Beyond their long history as centers of international trade and banking, these cities now function in four new ways: first, as highly concentrated command points in the organization of the world economy; second, as key locations for finance and for specialized service firms, which have replaced manufacturing as the leading economic sectors; third, as sites of production, including the production of innovations, in these leading industries; and fourth, as markets for the products and innovations produced (1991, p. 3-4).

As Manuel Castells proclaimed, “Global cities are the new pillars of the informational era” (1996, p. 9). These cities provide the full infrastructure needed by the world economy for the realization of international transactions. This includes good airports, hotels, telecommunications, media, Internet, banking, security, stock exchange, and so on.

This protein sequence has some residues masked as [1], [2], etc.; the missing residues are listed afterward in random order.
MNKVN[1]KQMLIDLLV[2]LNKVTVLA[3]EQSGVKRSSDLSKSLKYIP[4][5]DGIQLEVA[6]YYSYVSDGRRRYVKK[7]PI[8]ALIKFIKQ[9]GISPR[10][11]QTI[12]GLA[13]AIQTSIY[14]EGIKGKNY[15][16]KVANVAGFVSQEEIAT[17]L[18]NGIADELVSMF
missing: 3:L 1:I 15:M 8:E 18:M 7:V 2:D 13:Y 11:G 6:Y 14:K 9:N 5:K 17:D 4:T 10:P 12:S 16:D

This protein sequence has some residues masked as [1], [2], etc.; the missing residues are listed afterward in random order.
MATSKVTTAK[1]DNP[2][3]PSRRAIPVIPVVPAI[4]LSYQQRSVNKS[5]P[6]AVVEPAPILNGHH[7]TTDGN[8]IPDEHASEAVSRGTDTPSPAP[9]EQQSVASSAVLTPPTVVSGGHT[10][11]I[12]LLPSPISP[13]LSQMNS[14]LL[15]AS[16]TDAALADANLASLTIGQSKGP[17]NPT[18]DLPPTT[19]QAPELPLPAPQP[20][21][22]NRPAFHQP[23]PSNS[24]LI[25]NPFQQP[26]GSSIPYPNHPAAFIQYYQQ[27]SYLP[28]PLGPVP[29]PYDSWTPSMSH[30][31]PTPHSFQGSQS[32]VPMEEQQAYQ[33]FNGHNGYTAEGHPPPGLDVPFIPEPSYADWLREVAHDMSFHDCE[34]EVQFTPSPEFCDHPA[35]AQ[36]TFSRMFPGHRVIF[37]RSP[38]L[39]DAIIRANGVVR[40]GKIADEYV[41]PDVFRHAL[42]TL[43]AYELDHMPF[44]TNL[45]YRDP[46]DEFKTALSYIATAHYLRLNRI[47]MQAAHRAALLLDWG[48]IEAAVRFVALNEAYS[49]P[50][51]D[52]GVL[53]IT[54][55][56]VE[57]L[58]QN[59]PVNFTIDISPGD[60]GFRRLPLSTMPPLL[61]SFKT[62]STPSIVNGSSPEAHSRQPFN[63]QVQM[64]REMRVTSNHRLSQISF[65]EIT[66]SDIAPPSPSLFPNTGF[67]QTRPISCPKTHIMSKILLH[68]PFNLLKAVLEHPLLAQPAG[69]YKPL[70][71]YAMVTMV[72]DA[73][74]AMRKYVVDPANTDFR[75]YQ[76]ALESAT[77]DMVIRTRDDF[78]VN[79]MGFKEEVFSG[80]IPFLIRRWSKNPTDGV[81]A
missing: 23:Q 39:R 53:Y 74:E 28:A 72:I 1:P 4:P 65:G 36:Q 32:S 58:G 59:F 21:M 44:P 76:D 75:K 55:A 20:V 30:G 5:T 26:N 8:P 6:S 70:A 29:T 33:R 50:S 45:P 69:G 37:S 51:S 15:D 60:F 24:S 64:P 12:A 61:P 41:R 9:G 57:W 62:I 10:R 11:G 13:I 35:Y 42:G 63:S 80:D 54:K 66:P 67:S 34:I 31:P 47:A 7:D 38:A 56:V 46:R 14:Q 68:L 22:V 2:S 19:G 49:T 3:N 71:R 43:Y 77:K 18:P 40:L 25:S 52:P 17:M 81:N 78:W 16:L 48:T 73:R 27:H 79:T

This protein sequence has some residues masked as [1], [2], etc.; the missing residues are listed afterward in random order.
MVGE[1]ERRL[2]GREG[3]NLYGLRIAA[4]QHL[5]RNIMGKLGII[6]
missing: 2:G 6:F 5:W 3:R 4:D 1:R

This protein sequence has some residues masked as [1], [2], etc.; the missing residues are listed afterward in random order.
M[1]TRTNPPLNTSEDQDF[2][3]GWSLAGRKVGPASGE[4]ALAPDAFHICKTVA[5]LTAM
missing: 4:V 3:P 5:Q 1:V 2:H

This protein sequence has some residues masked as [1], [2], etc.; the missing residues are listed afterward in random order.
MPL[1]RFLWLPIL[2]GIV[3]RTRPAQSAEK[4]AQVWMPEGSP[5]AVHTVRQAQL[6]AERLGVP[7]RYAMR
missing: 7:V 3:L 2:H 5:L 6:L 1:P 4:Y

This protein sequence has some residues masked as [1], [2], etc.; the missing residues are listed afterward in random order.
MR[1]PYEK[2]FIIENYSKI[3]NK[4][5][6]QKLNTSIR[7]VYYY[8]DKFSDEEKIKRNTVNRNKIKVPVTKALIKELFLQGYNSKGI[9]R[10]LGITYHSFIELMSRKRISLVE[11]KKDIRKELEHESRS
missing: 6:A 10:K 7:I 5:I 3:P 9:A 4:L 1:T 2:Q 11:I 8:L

The global cities have a significant number of qualified and efficient people able to supply and produce all necessary services. They are marketplaces able to absorb and recycle all financial flows and transactions. That is why it is important to remember that this hierarchy may change very fast under constantly changing economic conditions. These are the challenges of living in a global city where change is usually fast and people living it could develop that quick sense of adaptation to changes. [WXwS2]

Moreover, global cities also enable people to have an increase in accessibility of areas for socialization.[WXwS3]  Business is booming and the areas outside of a city are affected by it. As the distance away from a community increases, its influence on the surrounding countryside decreases. Many residents will feel that they are able to have the best of both worlds, to be centrally placed yet able to get away to their second home. In global cities, people are provided with parks and lots of things to do.